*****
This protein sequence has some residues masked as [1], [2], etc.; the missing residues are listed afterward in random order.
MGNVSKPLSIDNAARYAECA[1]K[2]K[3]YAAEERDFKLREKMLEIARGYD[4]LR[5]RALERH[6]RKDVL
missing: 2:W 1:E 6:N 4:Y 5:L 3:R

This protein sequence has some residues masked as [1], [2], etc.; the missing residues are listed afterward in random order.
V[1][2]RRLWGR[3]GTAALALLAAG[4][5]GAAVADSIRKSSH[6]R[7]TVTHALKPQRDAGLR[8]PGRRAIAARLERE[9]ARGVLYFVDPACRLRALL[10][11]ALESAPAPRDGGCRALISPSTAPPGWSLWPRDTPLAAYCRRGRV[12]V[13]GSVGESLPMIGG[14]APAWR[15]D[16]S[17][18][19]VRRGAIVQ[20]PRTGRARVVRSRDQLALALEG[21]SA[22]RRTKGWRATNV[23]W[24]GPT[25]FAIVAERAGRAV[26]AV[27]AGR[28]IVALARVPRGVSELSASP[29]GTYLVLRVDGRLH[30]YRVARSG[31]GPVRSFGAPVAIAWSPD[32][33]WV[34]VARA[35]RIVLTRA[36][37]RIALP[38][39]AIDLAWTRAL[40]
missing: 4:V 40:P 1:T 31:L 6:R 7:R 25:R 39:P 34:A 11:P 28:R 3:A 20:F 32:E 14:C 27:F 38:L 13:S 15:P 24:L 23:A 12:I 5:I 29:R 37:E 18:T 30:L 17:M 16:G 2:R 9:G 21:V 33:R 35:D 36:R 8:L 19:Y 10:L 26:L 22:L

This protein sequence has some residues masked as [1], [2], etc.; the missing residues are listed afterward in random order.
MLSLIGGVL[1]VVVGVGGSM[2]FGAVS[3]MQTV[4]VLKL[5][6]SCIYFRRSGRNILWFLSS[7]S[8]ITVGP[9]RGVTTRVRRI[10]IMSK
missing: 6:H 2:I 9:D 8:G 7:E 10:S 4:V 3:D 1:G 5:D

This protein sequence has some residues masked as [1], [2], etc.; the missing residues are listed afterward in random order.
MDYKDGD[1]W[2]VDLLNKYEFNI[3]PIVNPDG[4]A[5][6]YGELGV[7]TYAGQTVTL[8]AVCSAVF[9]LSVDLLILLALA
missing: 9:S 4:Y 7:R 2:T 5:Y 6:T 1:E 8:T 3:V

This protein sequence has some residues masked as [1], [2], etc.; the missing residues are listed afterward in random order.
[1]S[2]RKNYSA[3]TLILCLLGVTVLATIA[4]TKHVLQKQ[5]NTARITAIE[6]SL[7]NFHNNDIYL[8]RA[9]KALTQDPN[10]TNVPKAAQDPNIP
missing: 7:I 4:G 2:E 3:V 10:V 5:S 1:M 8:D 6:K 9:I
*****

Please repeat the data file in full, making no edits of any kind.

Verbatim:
This protein sequence has some residues masked as [1], [2], etc.; the missing residues are listed afterward in random order.
MGNVSKPLSIDNAARYAECA[1]K[2]K[3]YAAEERDFKLREKMLEIARGYD[4]LR[5]RALERH[6]RKDVL
missing: 2:W 1:E 6:N 4:Y 5:L 3:R

This protein sequence has some residues masked as [1], [2], etc.; the missing residues are listed afterward in random order.
V[1][2]RRLWGR[3]GTAALALLAAG[4][5]GAAVADSIRKSSH[6]R[7]TVTHALKPQRDAGLR[8]PGRRAIAARLERE[9]ARGVLYFVDPACRLRALL[10][11]ALESAPAPRDGGCRALISPSTAPPGWSLWPRDTPLAAYCRRGRV[12]V[13]GSVGESLPMIGG[14]APAWR[15]D[16]S[17][18][19]VRRGAIVQ[20]PRTGRARVVRSRDQLALALEG[21]SA[22]RRTKGWRATNV[23]W[24]GPT[25]FAIVAERAGRAV[26]AV[27]AGR[28]IVALARVPRGVSELSASP[29]GTYLVLRVDGRLH[30]YRVARSG[31]GPVRSFGAPVAIAWSPD[32][33]WV[34]VARA[35]RIVLTRA[36][37]RIALP[38][39]AIDLAWTRAL[40]
missing: 4:V 40:P 1:T 31:L 6:R 7:R 25:R 39:P 34:A 11:P 28:R 3:A 20:F 32:E 14:C 27:F 38:L 13:S 15:P 24:L 23:A 12:I 5:I 29:R 37:E 18:T 30:L 17:M 16:G 2:R 9:G 21:V 33:R 35:D 36:R 8:L 19:Y 10:L 26:L 22:L

This protein sequence has some residues masked as [1], [2], etc.; the missing residues are listed afterward in random order.
MLSLIGGVL[1]VVVGVGGSM[2]FGAVS[3]MQTV[4]VLKL[5][6]SCIYFRRSGRNILWFLSS[7]S[8]ITVGP[9]RGVTTRVRRI[10]IMSK
missing: 6:H 2:I 9:D 8:G 7:E 10:S 4:V 3:D 1:G 5:D

This protein sequence has some residues masked as [1], [2], etc.; the missing residues are listed afterward in random order.
MDYKDGD[1]W[2]VDLLNKYEFNI[3]PIVNPDG[4]A[5][6]YGELGV[7]TYAGQTVTL[8]AVCSAVF[9]LSVDLLILLALA
missing: 9:S 4:Y 7:R 2:T 5:Y 6:T 1:E 8:T 3:V

This protein sequence has some residues masked as [1], [2], etc.; the missing residues are listed afterward in random order.
[1]S[2]RKNYSA[3]TLILCLLGVTVLATIA[4]TKHVLQKQ[5]NTARITAIE[6]SL[7]NFHNNDIYL[8]RA[9]KALTQDPN[10]TNVPKAAQDPNIP
missing: 7:I 4:G 2:E 3:V 10:V 5:S 1:M 8:D 6:K 9:I